Gautier's evolving design solutions support its goals of redevelopment while pursuing its opportunities for ecotourism. Adhering to the concept of centers and connections, Gautier Center includes Gautier Commons in front of the Gulf Coast Community College, a redeveloped Singing River Mall, and a transit-oriented development (TOD) around a proposed light rail stop. The TOD expansion north of Shell Landing includes a connection to Sandhill Crane Park. Ecotourism options abound in The Point marina and ecovillage district, which is modeled after a fish camp theme.
Reviving the historic character of Moss Point begins with three main project areas: downtown, Kreole neighborhood, and the Escatawpa Village area. Downtown will benefit from a reworking of its street network, plus the introduction of two- and three-story live/work buildings, including restaurants and retail shops. After viewing the new FEMA maps, critical services such as the city hall, police station, and fire station were moved out of the velocity and flood zones. In the Kreole neighborhood off Highway 90, a ferry or kayak landing is proposed, allowing residents and visitors to pursue activities in the natural environment. Escatawpa Village, a district within Moss Point, is an acceptable location for new development; likewise, a new commercial district near the airport provides additional opportunities for economy stimulation.
As it passes by Ocean Springs, Highway 90 will be transformed from strip mall conditions to a transit-oriented development, infilling properties along this thoroughfare and incorporating a new anchor store on the ground floor of taller buildings. The highway will connect to a rail transit station reached via a pedestrian-friendly street with views of the existing harbor and working waterfront. Policy changes include an overhaul of the city‚s ordinances to use a form-based code approach, specifically addressing lot alternatives and lot sizes, plus other obstacles to traditional neighborhood development. Affordable housing and commerce options are another component of the overall plan, as is an attempt to establish "park once" environments.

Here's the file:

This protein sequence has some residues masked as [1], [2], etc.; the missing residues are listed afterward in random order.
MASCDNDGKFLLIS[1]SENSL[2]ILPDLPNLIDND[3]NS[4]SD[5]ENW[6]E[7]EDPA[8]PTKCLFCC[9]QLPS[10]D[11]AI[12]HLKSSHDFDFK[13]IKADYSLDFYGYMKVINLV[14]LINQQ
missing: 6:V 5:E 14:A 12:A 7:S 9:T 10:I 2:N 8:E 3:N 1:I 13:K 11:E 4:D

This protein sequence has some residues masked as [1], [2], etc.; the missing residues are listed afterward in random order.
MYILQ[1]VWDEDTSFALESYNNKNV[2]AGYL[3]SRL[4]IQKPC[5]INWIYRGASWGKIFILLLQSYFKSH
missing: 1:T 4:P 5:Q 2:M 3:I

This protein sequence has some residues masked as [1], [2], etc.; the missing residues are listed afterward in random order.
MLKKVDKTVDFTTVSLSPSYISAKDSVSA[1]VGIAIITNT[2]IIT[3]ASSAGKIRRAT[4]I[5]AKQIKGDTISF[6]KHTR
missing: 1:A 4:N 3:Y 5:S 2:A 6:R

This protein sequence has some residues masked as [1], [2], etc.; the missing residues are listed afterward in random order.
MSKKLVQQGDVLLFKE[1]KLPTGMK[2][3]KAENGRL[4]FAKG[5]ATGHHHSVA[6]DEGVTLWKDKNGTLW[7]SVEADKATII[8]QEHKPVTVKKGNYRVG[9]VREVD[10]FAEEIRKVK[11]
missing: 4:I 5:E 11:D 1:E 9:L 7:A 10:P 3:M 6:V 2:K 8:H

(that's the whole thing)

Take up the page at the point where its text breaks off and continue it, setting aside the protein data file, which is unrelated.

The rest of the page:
Bay St. Louis
Connectivity, civic amenities, and hurricane-resistant buildings top the lengthy list of Bay St. Louis‚ design goals. A well-connected network of walkable streets and green spaces lace together the existing neighborhood centers. The waterfront receives rebuilt historic houses, constructed with hurricane-resistant materials, with additional housing behind the fortified dwellings. A Center for Renewal is planned, which will provide design and construction advice, as well as pattern book information, business incubator resources, and zoning and code guidance to encourage more pedestrian-friendly development.
Responding to breaking FEMA regulations, the Long Beach design team has realigned Highway 90 200 feet to the north, creating an eight-acre park between the highway and the beach, and moving the urban edge out of the FEMA V zone completely. Civic squares include one at the north end of Main Street, which anchors the street and helps to solve an existing traffic flow problem. A second park named Remembrance Park anchors the space in front of the school, where Third and Fourth Streets meet at Jefferson Davis Street. A square enhances the intersection of Cleveland and Klondike, serving as a marker to visitors from north of town. A high-density beachfront promenade will help to bolster tourism while providing a destination for residents.